Some sisters get together to do yoga, exchange recipes or knit. The Drew sisters get together to brainstorm and write.

An educator for nearly 20 years in Maine, New Hampshire and California, Tammy is currently a kindergarten-second grade teacher on Chebeauge Island.

“The inspiration behind B.O.B. came out of necessity. We wanted an (anti-) bullying program that I could use on the island, targeted for younger children (K-5), that really focused on the powerful impact of the bystander,” Tammy said. “We wanted a relatable character in which all kids could identify. ‘If he can do that, I can do that.’ Research shows that the bystander is the most pivotal person when it comes to making a difference in a bullying scenario.”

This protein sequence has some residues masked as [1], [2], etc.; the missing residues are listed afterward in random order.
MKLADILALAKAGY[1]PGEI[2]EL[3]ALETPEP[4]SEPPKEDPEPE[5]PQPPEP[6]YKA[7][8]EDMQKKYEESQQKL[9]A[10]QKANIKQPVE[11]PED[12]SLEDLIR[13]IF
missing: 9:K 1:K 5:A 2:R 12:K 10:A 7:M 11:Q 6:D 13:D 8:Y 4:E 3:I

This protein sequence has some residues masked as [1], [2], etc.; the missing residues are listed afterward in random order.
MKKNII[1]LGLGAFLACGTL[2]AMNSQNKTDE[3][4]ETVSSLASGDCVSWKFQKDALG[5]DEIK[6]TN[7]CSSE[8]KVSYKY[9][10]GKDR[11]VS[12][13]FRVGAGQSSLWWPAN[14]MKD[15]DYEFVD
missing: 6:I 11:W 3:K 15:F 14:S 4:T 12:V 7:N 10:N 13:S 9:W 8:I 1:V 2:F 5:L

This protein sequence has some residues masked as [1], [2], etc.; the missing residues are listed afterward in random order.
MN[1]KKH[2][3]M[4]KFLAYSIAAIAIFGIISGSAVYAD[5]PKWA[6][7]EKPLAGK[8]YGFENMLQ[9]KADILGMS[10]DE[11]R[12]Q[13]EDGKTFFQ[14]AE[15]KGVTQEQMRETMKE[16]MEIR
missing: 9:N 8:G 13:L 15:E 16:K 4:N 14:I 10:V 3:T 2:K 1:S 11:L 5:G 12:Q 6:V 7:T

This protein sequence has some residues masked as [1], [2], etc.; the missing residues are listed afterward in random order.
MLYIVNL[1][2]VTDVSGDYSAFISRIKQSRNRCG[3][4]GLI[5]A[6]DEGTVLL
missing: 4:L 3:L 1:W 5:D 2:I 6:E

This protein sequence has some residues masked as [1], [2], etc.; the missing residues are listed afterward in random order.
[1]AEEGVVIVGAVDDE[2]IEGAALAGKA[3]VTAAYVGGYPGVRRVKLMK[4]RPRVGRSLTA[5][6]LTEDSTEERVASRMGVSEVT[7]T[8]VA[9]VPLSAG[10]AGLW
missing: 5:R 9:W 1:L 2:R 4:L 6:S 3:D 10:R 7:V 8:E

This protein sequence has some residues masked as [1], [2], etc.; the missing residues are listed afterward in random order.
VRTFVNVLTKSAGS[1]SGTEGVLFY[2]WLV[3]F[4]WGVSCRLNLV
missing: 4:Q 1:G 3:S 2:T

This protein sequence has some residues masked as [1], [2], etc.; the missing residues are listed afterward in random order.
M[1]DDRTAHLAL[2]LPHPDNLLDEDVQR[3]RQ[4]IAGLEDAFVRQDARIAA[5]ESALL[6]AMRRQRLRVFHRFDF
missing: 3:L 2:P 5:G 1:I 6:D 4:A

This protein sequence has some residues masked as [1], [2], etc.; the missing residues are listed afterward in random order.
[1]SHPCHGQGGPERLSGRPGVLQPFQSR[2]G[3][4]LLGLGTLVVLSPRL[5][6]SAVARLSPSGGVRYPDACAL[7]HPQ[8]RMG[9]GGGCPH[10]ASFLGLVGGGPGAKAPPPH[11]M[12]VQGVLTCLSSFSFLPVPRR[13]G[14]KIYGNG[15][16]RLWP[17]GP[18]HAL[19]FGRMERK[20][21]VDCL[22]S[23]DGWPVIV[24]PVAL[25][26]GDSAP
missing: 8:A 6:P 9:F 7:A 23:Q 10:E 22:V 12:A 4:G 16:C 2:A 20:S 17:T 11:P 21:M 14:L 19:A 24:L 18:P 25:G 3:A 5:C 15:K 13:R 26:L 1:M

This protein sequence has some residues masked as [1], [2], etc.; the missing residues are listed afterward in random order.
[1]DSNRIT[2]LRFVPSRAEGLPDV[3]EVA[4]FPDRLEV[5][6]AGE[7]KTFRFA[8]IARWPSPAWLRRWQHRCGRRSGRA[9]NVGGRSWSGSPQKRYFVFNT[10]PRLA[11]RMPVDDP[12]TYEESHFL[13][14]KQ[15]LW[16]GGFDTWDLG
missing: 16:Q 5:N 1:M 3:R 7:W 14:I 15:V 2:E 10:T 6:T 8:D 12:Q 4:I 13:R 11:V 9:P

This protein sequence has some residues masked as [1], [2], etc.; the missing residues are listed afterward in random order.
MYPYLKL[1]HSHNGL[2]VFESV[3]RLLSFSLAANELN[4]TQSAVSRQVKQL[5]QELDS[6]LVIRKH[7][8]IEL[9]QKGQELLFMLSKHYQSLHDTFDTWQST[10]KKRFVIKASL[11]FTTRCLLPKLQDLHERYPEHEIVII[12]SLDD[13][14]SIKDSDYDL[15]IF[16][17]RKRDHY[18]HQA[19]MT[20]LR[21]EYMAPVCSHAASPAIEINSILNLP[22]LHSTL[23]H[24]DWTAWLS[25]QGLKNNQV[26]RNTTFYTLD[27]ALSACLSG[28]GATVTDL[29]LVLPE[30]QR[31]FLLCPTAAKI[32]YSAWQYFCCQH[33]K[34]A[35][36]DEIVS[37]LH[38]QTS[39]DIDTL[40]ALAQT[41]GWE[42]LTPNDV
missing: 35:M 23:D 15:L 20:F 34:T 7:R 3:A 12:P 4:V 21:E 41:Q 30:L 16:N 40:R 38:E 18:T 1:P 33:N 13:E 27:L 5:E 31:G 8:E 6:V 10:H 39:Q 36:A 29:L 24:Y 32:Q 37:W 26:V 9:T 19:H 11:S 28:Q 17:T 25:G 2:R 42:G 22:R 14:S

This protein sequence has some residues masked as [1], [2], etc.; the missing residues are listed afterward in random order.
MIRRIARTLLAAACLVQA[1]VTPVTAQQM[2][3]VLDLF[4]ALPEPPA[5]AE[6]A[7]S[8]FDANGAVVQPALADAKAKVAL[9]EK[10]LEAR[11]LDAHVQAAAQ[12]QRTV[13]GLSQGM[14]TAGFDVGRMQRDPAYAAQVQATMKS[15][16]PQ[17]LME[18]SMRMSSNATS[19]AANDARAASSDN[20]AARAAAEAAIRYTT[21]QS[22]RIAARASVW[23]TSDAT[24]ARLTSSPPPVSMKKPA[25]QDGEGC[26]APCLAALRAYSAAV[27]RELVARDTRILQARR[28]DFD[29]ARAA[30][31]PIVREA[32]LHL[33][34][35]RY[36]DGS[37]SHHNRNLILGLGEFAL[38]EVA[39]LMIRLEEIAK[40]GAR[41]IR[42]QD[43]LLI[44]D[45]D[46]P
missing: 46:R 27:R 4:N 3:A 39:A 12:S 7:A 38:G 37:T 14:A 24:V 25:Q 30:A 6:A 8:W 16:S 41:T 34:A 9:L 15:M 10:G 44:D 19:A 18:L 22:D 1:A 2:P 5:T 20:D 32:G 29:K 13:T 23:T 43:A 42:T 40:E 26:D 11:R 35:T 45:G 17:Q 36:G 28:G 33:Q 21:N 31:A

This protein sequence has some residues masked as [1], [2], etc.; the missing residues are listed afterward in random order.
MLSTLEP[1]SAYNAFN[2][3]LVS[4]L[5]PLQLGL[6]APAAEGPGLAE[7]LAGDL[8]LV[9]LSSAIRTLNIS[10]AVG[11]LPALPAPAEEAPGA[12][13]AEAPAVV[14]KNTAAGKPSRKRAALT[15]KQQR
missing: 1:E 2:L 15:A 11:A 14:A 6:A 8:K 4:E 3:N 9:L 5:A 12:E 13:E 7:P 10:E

Once one child takes a stance against a bully, often others will follow.

“It becomes a ripple effect. There’s strength in numbers,” Tammy added. “The name Bob was the perfect name for our character, as it imbeds our slogan in his name.”

Like many good ideas, the name BOB came to Tammy late one night. Immediately, she had to share the brilliant idea with her sister.

“She said, ‘I have it! His name is Bob.’ She went on to explain what BOB actually stood for. It took me a minute, because she woke me up, but as soon as I understood, I fell in love with the idea,” Laura recalled. “Then, the storyline came easily — Bob was our friend, our son, our neighbor, ourselves.”

Today, the world is a very different place than when the Drews attended schools here in the Lake Region. Their dad, Don, was a teacher, while mom, Marilyn, was an office secretary.